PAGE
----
It's all over the News. India this and India that and I'm not just talking about the obvious international screening of the Commonwealth Games. For now, they seem to have taken a back seat - well, here in New Zealand anyhow. We're far more obsessed with tip-toeing around the so-called sacred image of India itself. God forbid you say anything untoward about the poverty stricken nation as Paul Henry found out earlier this week - he was "forced" to resign from his morning talk show after openly criticising Chief Minister Sheila Dikshit's name. Whether what he said was classed as "racist" or not, the fact that it caused an international scandal and almost jeopardised diplomatic relations just goes to show how fragile the situation really is.
It's all about public image apparently - first of, having one and then protecting against someone trying to take it away. But in here begs the question - pun intended. What happened to 1.4 million homeless people that simply vanished from Delhi?
International Media states that about 30 per cent of the city has either been ousted out or been made to hide behind "massive hoardings announcing the games or ringed by hastily planted bushes, most of which were already wilting".
Mainstream media can't find any of the so-called 1.4 million homeless. A rather large number of people to kind of loose really, unless, of course, they're not there any more - something that Ms Dikshit not so much as denies but, literally "shrugs" off: "New Delhi's chief minister Sheila Dikshit has shrugged off accusations that the city is trying to hide its underclass from Games visitors. Dikshit denies hiding slums ".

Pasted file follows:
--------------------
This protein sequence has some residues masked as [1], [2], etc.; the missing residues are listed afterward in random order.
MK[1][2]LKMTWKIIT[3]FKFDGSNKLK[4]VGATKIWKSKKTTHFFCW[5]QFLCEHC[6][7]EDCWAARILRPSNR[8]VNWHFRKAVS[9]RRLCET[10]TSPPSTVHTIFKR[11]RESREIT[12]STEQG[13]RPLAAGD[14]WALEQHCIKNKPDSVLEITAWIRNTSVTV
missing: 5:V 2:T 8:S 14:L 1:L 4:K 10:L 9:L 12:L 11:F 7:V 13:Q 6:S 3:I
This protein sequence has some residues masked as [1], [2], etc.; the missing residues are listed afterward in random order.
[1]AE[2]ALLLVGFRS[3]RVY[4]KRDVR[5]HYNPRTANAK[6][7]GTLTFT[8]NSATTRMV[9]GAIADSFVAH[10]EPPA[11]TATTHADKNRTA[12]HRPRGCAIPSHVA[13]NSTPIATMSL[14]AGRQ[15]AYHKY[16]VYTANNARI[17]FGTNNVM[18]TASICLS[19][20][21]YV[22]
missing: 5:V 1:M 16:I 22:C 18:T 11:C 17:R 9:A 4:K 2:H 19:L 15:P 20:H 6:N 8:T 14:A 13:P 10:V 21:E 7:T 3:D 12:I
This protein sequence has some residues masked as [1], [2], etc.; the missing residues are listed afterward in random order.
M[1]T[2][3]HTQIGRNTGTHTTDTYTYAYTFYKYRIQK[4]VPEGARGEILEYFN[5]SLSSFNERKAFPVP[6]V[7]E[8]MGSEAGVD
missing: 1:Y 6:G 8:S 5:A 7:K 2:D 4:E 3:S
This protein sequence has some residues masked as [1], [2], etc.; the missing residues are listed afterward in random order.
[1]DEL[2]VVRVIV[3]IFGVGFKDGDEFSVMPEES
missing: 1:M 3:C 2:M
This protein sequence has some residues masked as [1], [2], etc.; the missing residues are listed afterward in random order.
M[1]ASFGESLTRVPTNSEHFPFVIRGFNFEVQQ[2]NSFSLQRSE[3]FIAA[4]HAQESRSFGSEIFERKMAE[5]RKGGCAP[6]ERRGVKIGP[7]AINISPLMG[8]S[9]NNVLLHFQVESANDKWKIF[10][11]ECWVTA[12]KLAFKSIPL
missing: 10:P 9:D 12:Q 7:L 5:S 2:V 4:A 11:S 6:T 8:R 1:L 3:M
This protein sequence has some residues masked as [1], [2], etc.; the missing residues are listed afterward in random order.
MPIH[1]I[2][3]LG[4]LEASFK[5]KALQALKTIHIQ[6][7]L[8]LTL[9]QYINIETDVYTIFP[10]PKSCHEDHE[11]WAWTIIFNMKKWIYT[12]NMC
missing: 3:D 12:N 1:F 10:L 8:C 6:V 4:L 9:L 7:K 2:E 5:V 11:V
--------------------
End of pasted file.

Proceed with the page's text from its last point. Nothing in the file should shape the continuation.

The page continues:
Well so much for that self serving image.
The so-called lucky ones were moved out of their "dwellings" of more than 25 years. To where? Who cares right, as long as it's not within sight of the approximately 71 visiting countries and specifically Media. Some of those that have been "evicted" face not only a three hour commute by bus in order to maintain what jobs they do have but also have incurred the extra travel expense - and for what? Image. That precious fluid-like thing that India seems so dead set on ensuring everyone else maintains (New Zealand included) while they busy themselves hiding their shame behind makeshift billboards.
The pithy Games federation motto of 'Humanity, Equality, Destiny' is barely evident in India. There is a level of compassion among the people but it comes from those in the lower castes of Indian society, who have few if any resources that will ever come out of the Commonwealth games that are set to cost India approximately $6 billion. Games Federation Motto
“If I was poor I would abuse the games,” said retired Maj Gen Sheru Thapliyal. “I am not [poor] but I still find no merit in them and the chaotic and wasteful preparations that have gone into making them happen.”